South Africa's central bank surprised markets on Thursday by raising benchmark lending rates for the second time in 2015, warning that failure to act on inflation risks could worsen the country's already weak growth.
Central bank raises rates, cites inflation
The bank raised lending rates by 25 basis points to 6.25 percent after increasing them the same amount in July.
The bank raised lending rates by 25 basis points to 6.25 percent after increasing them the same amount in July. Markets had bet it would leave rates unchanged while waiting to see the effect of a U.S rate increase widely expected in December.
"Delaying the adjustment further could lead to second-round effects and require an even stronger monetary policy response in the future, with more severe consequences for short-term growth," Governor Lesetja Kganyago said at the South African Reserve Bank's (SARB) final policy meeting for 2015.
The bank expects inflation to average 4.6 percent in 2015, compared with a previous forecast of 4.7 percent. But it sees consumer prices breaching the bank's upper target of 6 percent for two consecutive quarters in 2016 as an ongoing drought pushes up food prices.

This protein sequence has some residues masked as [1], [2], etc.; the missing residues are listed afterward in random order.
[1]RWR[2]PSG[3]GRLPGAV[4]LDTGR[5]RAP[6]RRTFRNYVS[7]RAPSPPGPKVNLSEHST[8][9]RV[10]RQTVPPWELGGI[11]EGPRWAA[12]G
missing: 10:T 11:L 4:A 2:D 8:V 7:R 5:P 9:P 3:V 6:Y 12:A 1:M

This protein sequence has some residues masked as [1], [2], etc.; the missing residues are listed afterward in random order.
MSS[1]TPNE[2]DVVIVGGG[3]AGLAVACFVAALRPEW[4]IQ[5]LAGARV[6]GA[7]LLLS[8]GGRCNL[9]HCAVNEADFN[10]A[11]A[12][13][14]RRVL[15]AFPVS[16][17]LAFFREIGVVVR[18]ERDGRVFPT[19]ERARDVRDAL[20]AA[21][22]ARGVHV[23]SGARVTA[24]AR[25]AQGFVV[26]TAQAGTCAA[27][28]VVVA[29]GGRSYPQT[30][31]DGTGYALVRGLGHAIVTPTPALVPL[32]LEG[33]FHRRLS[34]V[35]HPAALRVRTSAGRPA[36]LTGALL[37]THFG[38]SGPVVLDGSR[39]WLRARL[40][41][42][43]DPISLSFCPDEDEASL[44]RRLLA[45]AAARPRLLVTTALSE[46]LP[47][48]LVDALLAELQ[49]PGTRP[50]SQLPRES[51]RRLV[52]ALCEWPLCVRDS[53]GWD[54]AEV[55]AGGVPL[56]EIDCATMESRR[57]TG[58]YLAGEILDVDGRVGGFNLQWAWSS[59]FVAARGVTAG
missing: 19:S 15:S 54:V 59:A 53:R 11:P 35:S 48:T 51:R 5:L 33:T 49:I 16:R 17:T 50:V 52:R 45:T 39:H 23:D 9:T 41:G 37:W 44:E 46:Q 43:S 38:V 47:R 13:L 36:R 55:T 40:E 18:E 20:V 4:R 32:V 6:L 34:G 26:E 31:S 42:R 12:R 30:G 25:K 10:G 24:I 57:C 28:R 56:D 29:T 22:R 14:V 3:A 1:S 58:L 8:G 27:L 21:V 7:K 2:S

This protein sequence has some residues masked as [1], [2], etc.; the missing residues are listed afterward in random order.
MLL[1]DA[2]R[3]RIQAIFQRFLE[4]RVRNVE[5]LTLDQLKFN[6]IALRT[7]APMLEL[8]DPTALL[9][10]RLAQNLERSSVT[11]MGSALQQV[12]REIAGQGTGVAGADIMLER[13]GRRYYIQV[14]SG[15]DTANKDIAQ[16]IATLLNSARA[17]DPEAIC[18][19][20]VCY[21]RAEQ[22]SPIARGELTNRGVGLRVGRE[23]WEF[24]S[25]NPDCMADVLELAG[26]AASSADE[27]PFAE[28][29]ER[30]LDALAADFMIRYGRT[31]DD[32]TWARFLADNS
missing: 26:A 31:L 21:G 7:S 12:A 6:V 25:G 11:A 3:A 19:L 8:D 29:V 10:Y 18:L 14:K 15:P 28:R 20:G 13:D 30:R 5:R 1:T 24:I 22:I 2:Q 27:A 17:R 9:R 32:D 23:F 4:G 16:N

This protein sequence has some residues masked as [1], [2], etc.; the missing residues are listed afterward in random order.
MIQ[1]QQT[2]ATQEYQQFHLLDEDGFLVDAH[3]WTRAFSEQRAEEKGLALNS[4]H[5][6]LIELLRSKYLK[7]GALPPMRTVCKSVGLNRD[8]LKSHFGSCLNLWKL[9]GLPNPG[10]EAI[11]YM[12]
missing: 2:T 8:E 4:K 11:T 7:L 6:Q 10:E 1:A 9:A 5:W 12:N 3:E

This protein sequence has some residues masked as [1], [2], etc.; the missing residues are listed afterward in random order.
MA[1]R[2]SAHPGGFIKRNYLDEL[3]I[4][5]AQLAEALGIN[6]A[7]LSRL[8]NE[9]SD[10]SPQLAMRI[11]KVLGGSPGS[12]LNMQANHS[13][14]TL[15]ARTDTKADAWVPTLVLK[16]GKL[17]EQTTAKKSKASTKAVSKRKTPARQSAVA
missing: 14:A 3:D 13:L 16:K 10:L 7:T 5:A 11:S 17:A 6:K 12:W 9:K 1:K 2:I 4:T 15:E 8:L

"Despite the increase, the MPC still views the monetary policy stance to be accommodative. The continuing challenge is for monetary policy to achieve a fine balance between achieving our core mandate of price stability and not undermining short-term growth unduly," Kganyago said.
The Bank lowered its forecast for GDP growth for 2015 and 2016, to 1.4 percent and 1.5 percent respectively.
"By acting early, the SARB has put itself in a more comfortable place. Should inflation risks accelerate, its tightening now should be sufficient to deal with the threat," said chief economist at Standard Charted Razia Khan.
Foreign exchange markets welcomed the rate hike. The South African rand gained more than one percent after the decision. Government-issued bonds also rose.
Not everyone was enthusiastic. The bank had room to keep rates on hold, to alleviate pressure on the economy, Nedbank head of research Mohammed Nalla said. The rate increase risked entrenching recessionary conditions after the continent's most advanced economy contracted in the second quarter.
"If you look at the SARB's own inflation forecasts, the entire curve softened marginally," Nalla said. "... If the hike was intended to potentially stymie second-round effects of a weaker rand, I don't think 25 basis points does that."
Members of the bank's six-member policy committee voted 4 to 2 to raise rates. Kganyago said the committee did not consider a 50-basis-point hike.
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